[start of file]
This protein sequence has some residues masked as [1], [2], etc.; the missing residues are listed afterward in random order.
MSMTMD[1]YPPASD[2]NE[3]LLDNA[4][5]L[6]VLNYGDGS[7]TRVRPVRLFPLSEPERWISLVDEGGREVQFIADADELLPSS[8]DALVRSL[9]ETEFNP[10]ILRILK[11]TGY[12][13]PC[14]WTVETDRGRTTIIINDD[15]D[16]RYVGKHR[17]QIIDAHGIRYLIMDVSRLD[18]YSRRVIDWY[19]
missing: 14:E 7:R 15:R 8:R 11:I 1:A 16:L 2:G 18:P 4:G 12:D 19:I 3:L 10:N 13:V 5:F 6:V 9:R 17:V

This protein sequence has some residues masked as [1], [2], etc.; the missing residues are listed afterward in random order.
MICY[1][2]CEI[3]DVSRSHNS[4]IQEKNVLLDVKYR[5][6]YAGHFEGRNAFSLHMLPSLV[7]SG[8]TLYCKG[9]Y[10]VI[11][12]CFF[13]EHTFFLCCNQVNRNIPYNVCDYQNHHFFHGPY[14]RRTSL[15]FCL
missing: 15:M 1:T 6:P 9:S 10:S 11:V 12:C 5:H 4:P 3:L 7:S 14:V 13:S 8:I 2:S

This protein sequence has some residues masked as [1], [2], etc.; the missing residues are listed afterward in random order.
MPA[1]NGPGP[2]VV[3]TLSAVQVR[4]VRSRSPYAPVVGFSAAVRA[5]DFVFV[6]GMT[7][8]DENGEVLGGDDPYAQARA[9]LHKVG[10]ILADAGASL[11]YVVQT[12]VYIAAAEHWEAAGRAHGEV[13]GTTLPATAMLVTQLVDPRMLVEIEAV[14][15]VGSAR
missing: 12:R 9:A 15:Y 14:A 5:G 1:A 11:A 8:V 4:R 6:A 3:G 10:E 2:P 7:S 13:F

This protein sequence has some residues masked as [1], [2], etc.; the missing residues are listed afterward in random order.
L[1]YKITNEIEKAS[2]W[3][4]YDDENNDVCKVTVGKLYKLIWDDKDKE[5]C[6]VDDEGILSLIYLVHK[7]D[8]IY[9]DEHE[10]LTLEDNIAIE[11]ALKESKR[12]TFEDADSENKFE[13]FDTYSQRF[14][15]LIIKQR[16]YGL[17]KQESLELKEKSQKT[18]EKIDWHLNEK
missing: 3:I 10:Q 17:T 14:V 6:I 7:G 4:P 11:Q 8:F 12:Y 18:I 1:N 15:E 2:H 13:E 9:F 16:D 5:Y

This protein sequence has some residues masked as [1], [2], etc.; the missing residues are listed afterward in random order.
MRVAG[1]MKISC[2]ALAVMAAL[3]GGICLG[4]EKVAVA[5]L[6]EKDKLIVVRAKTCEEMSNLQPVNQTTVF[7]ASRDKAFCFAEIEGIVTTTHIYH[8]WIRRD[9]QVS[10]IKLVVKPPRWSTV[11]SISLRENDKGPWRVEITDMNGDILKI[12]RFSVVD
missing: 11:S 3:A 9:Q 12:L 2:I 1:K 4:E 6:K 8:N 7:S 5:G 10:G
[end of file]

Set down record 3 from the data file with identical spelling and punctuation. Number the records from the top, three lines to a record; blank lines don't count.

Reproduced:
This protein sequence has some residues masked as [1], [2], etc.; the missing residues are listed afterward in random order.
MPA[1]NGPGP[2]VV[3]TLSAVQVR[4]VRSRSPYAPVVGFSAAVRA[5]DFVFV[6]GMT[7][8]DENGEVLGGDDPYAQARA[9]LHKVG[10]ILADAGASL[11]YVVQT[12]VYIAAAEHWEAAGRAHGEV[13]GTTLPATAMLVTQLVDPRMLVEIEAV[14][15]VGSAR
missing: 12:R 9:A 15:Y 14:A 5:G 1:A 11:A 8:V 4:R 6:A 3:G 10:E 2:P 7:S 13:F